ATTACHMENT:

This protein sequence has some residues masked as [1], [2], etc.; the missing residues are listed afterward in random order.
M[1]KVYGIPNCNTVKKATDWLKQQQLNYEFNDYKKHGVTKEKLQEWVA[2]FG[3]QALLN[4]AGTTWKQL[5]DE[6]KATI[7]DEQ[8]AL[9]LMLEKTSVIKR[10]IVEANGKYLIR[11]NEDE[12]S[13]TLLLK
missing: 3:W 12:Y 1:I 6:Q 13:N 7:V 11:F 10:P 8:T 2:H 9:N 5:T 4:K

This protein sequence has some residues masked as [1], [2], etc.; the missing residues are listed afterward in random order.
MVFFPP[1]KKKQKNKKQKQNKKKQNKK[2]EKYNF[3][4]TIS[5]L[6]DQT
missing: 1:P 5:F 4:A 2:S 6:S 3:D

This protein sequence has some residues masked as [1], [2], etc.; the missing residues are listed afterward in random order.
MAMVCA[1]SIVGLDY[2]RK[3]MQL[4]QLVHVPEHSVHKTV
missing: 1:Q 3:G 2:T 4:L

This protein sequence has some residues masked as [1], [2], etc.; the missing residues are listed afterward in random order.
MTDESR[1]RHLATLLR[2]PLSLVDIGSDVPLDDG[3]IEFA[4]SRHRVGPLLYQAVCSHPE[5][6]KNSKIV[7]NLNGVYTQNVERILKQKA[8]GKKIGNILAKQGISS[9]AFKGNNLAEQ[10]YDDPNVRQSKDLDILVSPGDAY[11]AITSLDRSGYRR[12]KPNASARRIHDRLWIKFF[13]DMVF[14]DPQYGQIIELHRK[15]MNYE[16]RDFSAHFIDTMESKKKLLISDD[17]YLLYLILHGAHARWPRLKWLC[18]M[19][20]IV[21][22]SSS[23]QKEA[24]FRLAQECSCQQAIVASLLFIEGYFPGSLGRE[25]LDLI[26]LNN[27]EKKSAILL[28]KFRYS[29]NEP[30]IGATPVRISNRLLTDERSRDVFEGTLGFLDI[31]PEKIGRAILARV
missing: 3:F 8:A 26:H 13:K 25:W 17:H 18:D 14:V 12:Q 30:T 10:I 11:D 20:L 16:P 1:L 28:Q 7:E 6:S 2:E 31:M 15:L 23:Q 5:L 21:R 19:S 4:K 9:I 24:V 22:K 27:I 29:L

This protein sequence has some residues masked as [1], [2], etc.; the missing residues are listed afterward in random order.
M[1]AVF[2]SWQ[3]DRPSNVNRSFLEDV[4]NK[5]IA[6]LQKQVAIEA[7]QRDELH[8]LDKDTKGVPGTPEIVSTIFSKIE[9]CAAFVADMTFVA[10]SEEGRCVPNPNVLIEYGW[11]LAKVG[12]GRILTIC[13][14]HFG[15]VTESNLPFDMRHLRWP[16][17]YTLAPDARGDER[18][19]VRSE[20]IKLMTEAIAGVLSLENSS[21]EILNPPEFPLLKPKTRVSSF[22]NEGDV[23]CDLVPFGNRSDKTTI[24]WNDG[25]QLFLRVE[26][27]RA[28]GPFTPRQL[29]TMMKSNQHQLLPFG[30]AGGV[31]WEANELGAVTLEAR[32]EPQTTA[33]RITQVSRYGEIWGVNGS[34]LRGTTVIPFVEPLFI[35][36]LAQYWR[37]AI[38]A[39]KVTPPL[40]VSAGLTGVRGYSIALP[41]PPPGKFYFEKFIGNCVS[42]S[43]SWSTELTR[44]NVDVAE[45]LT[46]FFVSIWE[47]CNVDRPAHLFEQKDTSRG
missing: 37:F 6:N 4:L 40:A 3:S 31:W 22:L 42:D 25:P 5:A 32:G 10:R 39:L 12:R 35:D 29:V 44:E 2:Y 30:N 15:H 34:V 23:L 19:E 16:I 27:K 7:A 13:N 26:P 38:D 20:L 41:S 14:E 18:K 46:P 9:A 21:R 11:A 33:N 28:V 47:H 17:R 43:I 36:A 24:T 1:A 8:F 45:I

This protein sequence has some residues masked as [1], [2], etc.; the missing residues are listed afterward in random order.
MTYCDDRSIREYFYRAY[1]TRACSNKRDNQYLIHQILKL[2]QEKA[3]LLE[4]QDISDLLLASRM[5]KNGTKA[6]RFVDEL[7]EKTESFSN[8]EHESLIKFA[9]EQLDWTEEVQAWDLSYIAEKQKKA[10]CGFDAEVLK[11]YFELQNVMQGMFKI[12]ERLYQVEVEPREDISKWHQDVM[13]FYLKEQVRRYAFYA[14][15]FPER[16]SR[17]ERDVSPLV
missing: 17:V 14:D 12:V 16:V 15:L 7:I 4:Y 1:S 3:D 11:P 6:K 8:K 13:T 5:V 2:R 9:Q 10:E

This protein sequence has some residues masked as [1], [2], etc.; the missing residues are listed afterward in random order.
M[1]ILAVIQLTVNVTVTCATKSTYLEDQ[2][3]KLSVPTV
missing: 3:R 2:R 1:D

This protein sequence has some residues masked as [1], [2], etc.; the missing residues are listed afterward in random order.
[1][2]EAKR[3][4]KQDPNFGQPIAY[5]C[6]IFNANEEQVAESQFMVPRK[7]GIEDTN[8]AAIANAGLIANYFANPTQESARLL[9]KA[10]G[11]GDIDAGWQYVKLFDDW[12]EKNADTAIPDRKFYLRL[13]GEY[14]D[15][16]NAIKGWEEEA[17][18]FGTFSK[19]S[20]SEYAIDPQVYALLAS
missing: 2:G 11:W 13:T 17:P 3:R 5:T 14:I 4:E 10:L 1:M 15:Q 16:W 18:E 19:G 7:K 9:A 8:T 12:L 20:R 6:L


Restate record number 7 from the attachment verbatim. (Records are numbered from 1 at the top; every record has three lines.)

This protein sequence has some residues masked as [1], [2], etc.; the missing residues are listed afterward in random order.
M[1]ILAVIQLTVNVTVTCATKSTYLEDQ[2][3]KLSVPTV
missing: 3:R 2:R 1:D